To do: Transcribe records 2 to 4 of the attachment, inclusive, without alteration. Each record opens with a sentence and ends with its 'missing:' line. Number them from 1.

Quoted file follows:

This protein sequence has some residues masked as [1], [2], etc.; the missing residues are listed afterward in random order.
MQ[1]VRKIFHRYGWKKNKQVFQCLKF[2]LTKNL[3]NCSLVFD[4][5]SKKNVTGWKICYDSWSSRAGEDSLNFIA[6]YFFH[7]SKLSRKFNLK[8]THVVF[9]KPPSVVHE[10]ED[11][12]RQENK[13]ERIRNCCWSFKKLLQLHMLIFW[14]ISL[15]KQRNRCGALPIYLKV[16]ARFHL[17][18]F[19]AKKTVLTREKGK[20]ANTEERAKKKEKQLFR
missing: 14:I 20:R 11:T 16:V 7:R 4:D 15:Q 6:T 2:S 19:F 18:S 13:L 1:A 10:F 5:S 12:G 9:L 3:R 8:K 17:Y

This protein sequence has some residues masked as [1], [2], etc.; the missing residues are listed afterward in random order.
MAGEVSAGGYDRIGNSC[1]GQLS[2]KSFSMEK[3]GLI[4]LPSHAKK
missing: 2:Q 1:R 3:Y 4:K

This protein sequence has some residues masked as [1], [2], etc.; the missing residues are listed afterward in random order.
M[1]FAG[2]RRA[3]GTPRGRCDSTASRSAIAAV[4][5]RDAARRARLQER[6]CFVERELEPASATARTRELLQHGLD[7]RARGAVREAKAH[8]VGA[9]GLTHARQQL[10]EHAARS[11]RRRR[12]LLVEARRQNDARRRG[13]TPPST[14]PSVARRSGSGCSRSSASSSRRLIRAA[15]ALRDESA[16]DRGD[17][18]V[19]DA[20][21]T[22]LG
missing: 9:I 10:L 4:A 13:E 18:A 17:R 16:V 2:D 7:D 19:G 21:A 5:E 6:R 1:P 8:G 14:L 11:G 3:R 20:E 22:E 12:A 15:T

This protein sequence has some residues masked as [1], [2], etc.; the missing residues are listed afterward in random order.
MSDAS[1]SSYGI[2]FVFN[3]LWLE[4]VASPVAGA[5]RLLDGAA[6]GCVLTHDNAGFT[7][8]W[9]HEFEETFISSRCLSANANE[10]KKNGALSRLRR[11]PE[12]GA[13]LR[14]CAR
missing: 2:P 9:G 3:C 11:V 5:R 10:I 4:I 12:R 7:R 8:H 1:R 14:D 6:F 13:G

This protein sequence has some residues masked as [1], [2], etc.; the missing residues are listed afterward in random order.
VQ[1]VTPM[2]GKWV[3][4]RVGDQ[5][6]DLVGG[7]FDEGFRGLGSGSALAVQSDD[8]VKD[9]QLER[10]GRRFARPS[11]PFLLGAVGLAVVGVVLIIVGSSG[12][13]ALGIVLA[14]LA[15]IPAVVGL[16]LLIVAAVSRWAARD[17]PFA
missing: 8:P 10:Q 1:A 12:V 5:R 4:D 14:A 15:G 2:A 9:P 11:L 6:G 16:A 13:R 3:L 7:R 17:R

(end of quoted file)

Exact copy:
This protein sequence has some residues masked as [1], [2], etc.; the missing residues are listed afterward in random order.
MAGEVSAGGYDRIGNSC[1]GQLS[2]KSFSMEK[3]GLI[4]LPSHAKK
missing: 2:Q 1:R 3:Y 4:K

This protein sequence has some residues masked as [1], [2], etc.; the missing residues are listed afterward in random order.
M[1]FAG[2]RRA[3]GTPRGRCDSTASRSAIAAV[4][5]RDAARRARLQER[6]CFVERELEPASATARTRELLQHGLD[7]RARGAVREAKAH[8]VGA[9]GLTHARQQL[10]EHAARS[11]RRRR[12]LLVEARRQNDARRRG[13]TPPST[14]PSVARRSGSGCSRSSASSSRRLIRAA[15]ALRDESA[16]DRGD[17][18]V[19]DA[20][21]T[22]LG
missing: 9:I 10:L 4:A 13:E 18:A 17:R 16:V 2:D 7:D 19:G 21:A 5:E 6:R 1:P 8:G 14:L 11:G 3:R 20:E 22:E 12:A 15:T

This protein sequence has some residues masked as [1], [2], etc.; the missing residues are listed afterward in random order.
MSDAS[1]SSYGI[2]FVFN[3]LWLE[4]VASPVAGA[5]RLLDGAA[6]GCVLTHDNAGFT[7][8]W[9]HEFEETFISSRCLSANANE[10]KKNGALSRLRR[11]PE[12]GA[13]LR[14]CAR
missing: 2:P 9:G 3:C 11:V 5:R 10:I 4:I 12:R 7:R 8:H 1:R 14:D 6:F 13:G